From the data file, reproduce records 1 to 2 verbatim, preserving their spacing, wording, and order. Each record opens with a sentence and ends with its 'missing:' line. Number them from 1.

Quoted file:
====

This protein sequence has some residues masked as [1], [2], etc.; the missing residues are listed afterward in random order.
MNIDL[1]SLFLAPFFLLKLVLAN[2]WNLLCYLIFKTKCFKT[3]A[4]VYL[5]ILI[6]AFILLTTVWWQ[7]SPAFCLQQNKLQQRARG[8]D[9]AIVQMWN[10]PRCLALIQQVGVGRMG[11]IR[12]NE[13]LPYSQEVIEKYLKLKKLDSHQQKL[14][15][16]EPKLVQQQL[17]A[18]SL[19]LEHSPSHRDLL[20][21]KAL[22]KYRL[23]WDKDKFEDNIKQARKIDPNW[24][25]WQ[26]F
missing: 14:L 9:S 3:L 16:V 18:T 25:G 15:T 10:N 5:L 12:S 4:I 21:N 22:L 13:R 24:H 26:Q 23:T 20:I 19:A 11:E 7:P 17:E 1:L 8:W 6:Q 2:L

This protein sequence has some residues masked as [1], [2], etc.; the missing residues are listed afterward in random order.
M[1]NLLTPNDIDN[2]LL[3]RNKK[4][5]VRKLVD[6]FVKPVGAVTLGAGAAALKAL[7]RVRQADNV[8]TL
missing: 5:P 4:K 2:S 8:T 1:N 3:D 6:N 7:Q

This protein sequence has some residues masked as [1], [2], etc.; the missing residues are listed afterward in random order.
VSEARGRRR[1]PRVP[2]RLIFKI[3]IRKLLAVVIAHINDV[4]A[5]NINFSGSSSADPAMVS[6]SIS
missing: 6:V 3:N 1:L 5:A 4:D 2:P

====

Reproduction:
This protein sequence has some residues masked as [1], [2], etc.; the missing residues are listed afterward in random order.
MNIDL[1]SLFLAPFFLLKLVLAN[2]WNLLCYLIFKTKCFKT[3]A[4]VYL[5]ILI[6]AFILLTTVWWQ[7]SPAFCLQQNKLQQRARG[8]D[9]AIVQMWN[10]PRCLALIQQVGVGRMG[11]IR[12]NE[13]LPYSQEVIEKYLKLKKLDSHQQKL[14][15][16]EPKLVQQQL[17]A[18]SL[19]LEHSPSHRDLL[20][21]KAL[22]KYRL[23]WDKDKFEDNIKQARKIDPNW[24][25]WQ[26]F
missing: 14:L 9:S 3:L 16:V 18:T 25:G 15:T 10:N 5:L 12:S 4:I 21:N 22:L 13:R 24:H 26:Q 23:T 20:I 19:A 11:E 7:P 17:E 1:L 8:W 6:Q 2:L

This protein sequence has some residues masked as [1], [2], etc.; the missing residues are listed afterward in random order.
M[1]NLLTPNDIDN[2]LL[3]RNKK[4][5]VRKLVD[6]FVKPVGAVTLGAGAAALKAL[7]RVRQADNV[8]TL
missing: 5:P 4:K 2:S 8:T 1:N 3:D 6:N 7:Q